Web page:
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Notice

Agency Forms Undergoing Paperwork Reduction Act Review

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Information about this document as published in the Federal Register.

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The Centers for Disease Control and Prevention (CDC) has submitted the following information collection request to the Office of Management and Budget (OMB) for review and approval in accordance with the Paperwork Reduction Act of 1995. The notice for the proposed information collection is published to obtain comments from the public and affected agencies.

Written comments and suggestions from the public and affected agencies concerning the proposed collection of information are encouraged. Your comments should address any of the following: (a) Evaluate whether the proposed collection of information is necessary for the proper performance of the functions of the agency, including whether the information will have practical utility; (b) Evaluate the accuracy of the agencies estimate of the burden of the proposed collection of information, including the validity of the methodology and assumptions used; (c) Enhance the quality, utility, and clarity of the information to be collected; (d) Minimize the burden of the collection of information on those who are to respond, including through the use of appropriate automated, electronic, mechanical, or other technological collection techniques or other forms of information technology, e.g., permitting electronic submission of responses; and (e) Assess information collection costs.

To request additional information on the proposed project or to obtain a copy of the information collection plan and instruments, call (404) 639-7570 or send an email to omb@cdc.gov. Written comments and/or suggestions regarding the items contained in this notice should be directed to the Attention: CDC Desk Officer, Office of Management and Budget, Washington, DC 20503 or by fax to (202) 395-5806. Written comments should be received within 30 days of this notice.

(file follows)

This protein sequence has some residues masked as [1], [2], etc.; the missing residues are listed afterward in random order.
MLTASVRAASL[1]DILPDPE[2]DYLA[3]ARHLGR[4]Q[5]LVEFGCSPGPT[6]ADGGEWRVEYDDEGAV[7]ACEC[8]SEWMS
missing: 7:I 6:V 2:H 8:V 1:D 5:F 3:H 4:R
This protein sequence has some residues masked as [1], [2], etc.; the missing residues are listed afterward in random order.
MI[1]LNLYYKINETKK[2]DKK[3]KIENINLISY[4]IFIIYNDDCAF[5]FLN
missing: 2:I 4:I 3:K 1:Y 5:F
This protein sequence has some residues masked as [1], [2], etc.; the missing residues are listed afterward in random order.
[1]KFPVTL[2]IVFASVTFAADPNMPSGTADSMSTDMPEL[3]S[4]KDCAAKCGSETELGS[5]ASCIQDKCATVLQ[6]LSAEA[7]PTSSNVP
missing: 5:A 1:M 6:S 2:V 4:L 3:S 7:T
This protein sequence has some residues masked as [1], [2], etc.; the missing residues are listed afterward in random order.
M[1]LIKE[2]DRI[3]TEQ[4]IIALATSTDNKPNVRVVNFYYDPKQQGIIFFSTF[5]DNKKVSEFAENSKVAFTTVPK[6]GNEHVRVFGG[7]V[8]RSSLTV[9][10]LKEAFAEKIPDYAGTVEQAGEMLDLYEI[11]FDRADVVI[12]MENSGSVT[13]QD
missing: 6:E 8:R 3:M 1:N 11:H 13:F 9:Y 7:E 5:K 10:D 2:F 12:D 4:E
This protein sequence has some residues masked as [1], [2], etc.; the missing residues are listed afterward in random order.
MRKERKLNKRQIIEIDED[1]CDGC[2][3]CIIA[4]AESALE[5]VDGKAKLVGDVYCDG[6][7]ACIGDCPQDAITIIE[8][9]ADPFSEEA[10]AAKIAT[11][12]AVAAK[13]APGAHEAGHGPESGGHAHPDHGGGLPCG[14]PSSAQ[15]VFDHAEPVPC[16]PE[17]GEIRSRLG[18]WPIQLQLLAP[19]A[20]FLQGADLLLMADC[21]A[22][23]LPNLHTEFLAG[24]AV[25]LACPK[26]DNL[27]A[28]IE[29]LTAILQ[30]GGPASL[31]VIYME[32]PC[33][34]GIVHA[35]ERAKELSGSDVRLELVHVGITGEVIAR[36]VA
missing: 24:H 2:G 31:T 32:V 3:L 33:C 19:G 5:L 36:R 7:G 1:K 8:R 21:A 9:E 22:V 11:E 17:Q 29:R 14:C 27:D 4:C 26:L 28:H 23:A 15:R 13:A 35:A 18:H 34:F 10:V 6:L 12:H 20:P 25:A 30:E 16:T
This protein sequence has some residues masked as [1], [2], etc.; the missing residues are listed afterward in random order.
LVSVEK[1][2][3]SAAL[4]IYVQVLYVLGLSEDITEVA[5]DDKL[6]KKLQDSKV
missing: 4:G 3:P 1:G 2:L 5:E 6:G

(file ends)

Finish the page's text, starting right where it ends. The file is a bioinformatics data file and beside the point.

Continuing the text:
Proposed Project

Division of Community Health (DCH) Awardee Training Needs Assessment—New—National Center for Chronic Disease Prevention and Health Promotion (NCCDPHP), Centers for Disease Control and Prevention (CDC).

Background and Brief Description

The Centers for Disease Control and Prevention (CDC) established the Division of Community Health (DCH) to support multi-sector, community-based programs that promote healthy living. To support these efforts, DCH announced two new cooperative agreement programs in 2014, as authorized by the Public Health Service Start Printed Page 22194Act. Both programs will apply public health strategies to reduce tobacco use and exposure, improve nutrition, increase physical activity, and improve access to opportunities for chronic disease prevention, risk reduction, and management.

The Partnerships to Improve Community Health (PICH) program (Funding Opportunity Announcement (FOA) DP14-1417) will promote the use of evidence- and practice-based strategies to create or strengthen healthy environments that make it easier for people to make healthy choices and take charge of their health. The 39 PICH awardees include both state and local governmental agencies and nongovernmental organizations. Awardees will work through multi-sector community coalitions of businesses, schools, nonprofit organizations, and other community organizations. Projects will serve three types of geographic areas: Large cities and urban counties, small cities and counties, and American Indian tribes.